The Gift of Inclusion
As the season of giving unfolds, there’s a unique gift we can all share – the gift of inclusion. Let’s take a moment to reflect on the profound impact that inclusivity has in our lives.
Inclusion isn’t just a corporate buzzword; it’s a heartfelt embrace of diversity, understanding and acceptance in every aspect of our lives. From our families to our workplaces, the spirit of inclusion has the power to transform and uplift.
In our last article of 2023, we wanted to explore the concept of inclusion as a gift – one that is priceless and deeply meaningful. Our team members have shared their personal “gifts” of inclusion, showcasing how these acts of understanding and acceptance brighten lives and strengthen our teams.
Join us as we unwrap these gifts, revealing the countless ways we can all contribute to a more inclusive world, not just during the holiday season, but all year round.
Building Inclusive Environments
The ability and confidence to change our minds, learn and grow, and acknowledge our mistakes.
Not only does this build trust and psychological safety, but will create a ripple effect in our culture where we are able to respond to new information with curiosity, humility, and openness.
Not only will this create a better environment for our colleagues, but also a more effective and efficient business, and service for our customers.
Own your impact, not just your intent.
Sometimes we might inadvertently offend others even though we have no intention of doing so. That’s an impact that can’t be undone for the receiver, so step into that and own it.
Listen to what it was that caused the offence. And reflect on what you could have done differently were you to relive the moment.
Always consider your colleagues religious and cultural beliefs so that you can share well wishes at appropriate times of the year.
For those responsible for recruitment, my gift of inclusion is to consider these three small behaviour changes to debias your recruitment process:
1. Anonymise CVs by removing names, addresses and contact details, company names and university names, so CVs are reviewed with risks of bias removed. This can be a huge administrative task so test this process in key roles first or look for suppliers who offer this as a service.
2. Pair up or work in teams for your recruitment activity – from sifting CVs through to interviewing. Don’t just rely on one opinion, working in a small team of 2-3 allows you to consider more than one view.
3. Look at where you advertise and how you attract candidates and challenge yourself to open the role up to a wider talent pool – commit to sharing the job detail to new audiences so you can attract a larger and more diverse talent pool, leading to candidates who you might not come across otherwise.
When people are being asked to do something at work, particularly if they’re being asked by their manager, those people often want to be seen as people who can “get it done” without any problems. They don’t want to be seen as needy, or like they need to be handheld, or like they’re a burden.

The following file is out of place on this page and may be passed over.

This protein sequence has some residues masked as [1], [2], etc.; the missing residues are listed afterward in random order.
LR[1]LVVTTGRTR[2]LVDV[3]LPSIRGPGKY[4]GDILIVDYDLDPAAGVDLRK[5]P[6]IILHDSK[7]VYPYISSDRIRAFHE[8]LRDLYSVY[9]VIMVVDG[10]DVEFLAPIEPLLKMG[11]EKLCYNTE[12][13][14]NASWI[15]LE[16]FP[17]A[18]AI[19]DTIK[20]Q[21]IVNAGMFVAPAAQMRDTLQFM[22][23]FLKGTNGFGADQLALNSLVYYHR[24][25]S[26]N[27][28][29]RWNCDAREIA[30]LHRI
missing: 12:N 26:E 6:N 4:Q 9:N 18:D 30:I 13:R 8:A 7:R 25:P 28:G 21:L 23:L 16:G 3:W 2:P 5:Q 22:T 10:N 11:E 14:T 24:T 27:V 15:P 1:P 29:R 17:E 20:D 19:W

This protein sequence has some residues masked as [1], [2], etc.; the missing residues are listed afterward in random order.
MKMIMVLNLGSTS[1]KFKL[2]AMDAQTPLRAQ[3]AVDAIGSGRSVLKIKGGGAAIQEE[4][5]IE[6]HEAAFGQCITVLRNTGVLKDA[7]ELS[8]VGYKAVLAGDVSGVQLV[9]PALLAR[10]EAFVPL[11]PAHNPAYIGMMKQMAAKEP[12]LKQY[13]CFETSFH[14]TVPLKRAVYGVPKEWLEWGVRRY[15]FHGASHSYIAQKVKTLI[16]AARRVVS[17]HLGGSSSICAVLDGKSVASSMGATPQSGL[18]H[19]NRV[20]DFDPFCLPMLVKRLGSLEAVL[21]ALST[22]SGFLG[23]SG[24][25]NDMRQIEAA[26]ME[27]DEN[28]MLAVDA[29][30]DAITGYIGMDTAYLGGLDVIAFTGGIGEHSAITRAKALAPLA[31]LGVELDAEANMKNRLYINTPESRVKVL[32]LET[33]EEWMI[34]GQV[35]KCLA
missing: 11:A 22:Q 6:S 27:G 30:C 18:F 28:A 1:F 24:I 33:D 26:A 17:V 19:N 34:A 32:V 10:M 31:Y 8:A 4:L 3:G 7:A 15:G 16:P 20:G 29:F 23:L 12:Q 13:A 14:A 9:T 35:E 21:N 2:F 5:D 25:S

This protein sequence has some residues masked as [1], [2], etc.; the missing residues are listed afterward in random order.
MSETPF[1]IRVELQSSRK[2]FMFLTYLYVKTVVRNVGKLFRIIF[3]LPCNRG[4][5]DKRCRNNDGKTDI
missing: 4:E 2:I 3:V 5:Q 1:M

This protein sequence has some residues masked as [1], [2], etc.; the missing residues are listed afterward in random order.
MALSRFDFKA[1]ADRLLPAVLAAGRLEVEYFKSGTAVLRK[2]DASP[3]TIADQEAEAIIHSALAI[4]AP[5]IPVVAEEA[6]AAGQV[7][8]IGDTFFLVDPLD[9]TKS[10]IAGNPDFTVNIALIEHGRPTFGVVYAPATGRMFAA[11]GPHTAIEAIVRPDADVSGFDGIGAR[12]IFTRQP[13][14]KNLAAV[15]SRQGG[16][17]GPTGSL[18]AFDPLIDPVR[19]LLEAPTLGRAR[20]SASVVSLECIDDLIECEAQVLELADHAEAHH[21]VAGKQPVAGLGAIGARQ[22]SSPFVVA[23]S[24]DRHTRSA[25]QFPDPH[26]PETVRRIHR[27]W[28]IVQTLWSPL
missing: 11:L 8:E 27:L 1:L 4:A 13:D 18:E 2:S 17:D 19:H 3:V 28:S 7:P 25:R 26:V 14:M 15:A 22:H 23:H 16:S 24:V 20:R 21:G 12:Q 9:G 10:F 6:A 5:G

This often leads to a lack of willingness to ask for support where needed, or to request appropriate reasonable accommodations. By giving them the opportunity and space to speak about what they might need and actively inviting them to do so, managers can help their reports feel more at ease and perform at their best.
Additionally, if a manager can share what their own needs would be in that situation, it shows their reports that asking for those kinds of accommodations or additional support is normal and wanted. This creates a more equitable environment by removing barriers for everyone to participate at their best.
Whether you’re an employee, a manager or a CEO, you should always be on a journey of self-reflection and growth – a commitment to become a more inclusive leader. Make a promise to yourself to challenge your own behaviors, actions and inherent biases.
Inclusive leadership isn’t just about guiding a team; it’s about introspection, understanding one’s role and acknowledging personal responsibilities in creating an inclusive environment.
Use 2024 and beyond to focus diligently on your leadership approach.
This means actively identifying and addressing biases, constantly seeking diverse perspectives and fostering an environment where every team member feels valued and heard. It’s about leading by example and inspiring others to embrace inclusivity in all aspects of their professional lives.
If you’re ready to delve into the depths of inclusive leadership, to explore and grow together, please get in touch. Let’s make 2024 a year where we not only talk about inclusion but actively embody it in our leadership styles.
Inclusion, in its many forms, is more than just a seasonal gesture; it’s a commitment to making everyone feel valued, understood and connected. Each ‘gift’ shared by our team highlights a simple yet powerful truth:
When we choose to include, we open our hearts to the rich tapestry of human experiences and perspectives.
Carry the gift of inclusion beyond the festive season, integrating it into every facet of your life. Whether it’s in the loving embrace of friends and family or the collaborative spirit of our workplaces, every act of inclusion is a step towards a more compassionate and understanding world.
From all of us at Included, we wish you a holiday season filled with joy, love and inclusive moments that brighten every day.
For those of you who find this time of year difficult, we wish you moments of peace, rest and safety.
May the New Year bring you endless opportunities to share and cherish the gift of inclusion.